Banned Pakistan paceman Shoaib Akhtar last week triggered a new controversy by claiming in a television interview that he was offered money to underperform in South Africa in 2003 and in India.
The International Cricket Council (ICC) Anti-corruption Unit quizzed Akhtar and three other Pakistani players -- Younis Khan, Danish Kaneria and Umar Gul -- last week.
Nawaz said the ICC was not serious about stopping match fixing.
"I have given a lot of information on fixing to the ICC but they are not serious in stopping the rot. Now, through the various private leagues which offer millions of dollars, this menace will boom," said Nawaz, who played 55 Tests for Pakistan.
He said the ICC-recognised multi-billion dollar Indian Premier League (IPL), which starts on April 18, should be monitored.
"Millions of dollars are spent on this league, and I see an open field for bookmakers to fix matches and the players will be approached to lose matches. There should be some serious monitoring on that," he added.
The former paceman -- nicknamed the Sultan of Swing -- said the ICC had double standards in recognising the IPL and ruling a rival faction, the Indian Cricket League (ICL), unauthorised.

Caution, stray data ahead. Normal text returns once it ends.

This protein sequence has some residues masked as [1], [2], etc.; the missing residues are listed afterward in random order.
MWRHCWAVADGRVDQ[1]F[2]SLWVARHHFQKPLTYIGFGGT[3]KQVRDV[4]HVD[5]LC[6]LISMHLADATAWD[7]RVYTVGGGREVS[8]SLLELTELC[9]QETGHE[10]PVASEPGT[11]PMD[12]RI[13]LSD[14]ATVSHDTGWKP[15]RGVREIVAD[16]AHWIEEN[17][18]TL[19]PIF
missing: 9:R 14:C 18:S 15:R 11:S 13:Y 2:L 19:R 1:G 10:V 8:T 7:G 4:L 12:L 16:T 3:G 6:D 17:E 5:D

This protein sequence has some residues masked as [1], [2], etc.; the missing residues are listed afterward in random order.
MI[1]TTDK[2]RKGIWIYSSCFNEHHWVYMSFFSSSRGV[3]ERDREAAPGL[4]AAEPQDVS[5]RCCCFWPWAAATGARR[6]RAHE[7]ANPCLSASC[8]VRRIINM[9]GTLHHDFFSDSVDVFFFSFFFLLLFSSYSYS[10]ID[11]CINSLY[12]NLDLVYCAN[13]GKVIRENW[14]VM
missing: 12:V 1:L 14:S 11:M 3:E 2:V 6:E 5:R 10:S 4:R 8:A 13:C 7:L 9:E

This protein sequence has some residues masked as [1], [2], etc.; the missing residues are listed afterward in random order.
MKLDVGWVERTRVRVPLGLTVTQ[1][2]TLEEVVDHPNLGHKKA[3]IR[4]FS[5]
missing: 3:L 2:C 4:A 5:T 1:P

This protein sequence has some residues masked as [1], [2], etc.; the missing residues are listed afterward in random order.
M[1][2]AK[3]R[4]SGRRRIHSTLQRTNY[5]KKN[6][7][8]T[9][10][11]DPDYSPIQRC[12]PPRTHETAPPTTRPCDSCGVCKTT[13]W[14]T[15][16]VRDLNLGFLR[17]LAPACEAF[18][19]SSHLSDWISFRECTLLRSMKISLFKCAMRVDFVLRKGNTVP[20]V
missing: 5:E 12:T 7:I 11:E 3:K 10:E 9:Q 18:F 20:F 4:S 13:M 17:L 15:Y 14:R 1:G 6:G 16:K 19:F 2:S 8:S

"I think boards of the country are getting big money and that is why they have allowed their players to feature in the IPL and have banned players who joined the other league," said Nawaz.
"I think Kapil Dev (former Indian captain who heads the ICL) must sue the ICC in an international court."
Former Pakistan captain Latif said players would be vulnerable to corruption in private leagues.
"Players are more likely to fall prey to corruption in private leagues as the national honour is not at stake there, so IPL people must monitor it seriously," said Latif.
Latif blew the whistle on fixing in 1995, saying some players were involved in the malpractice.
Latif blamed the ICC for not providing support to the players who reveal facts about fixing and demanded support for Akhtar.
"They (ICC) are ready to take action against a player who does not disclose information but does the ICC or ACSU offer proper protection, rewards and show respect to players who come forward and reveal the truth?" Latif asked.
"They are questioning Akhtar for not disclosing the offers (made) to him but why should any player come forward and reveal details about offers from bookies," the former wicket-keeper added.
Latif stressed fixing still existed in the game.
"Fancy fixing, and other methods are being used to corrupt players and it still exists in cricket," he said, referring to a type of fixing in which people can bet on various aspects of a match.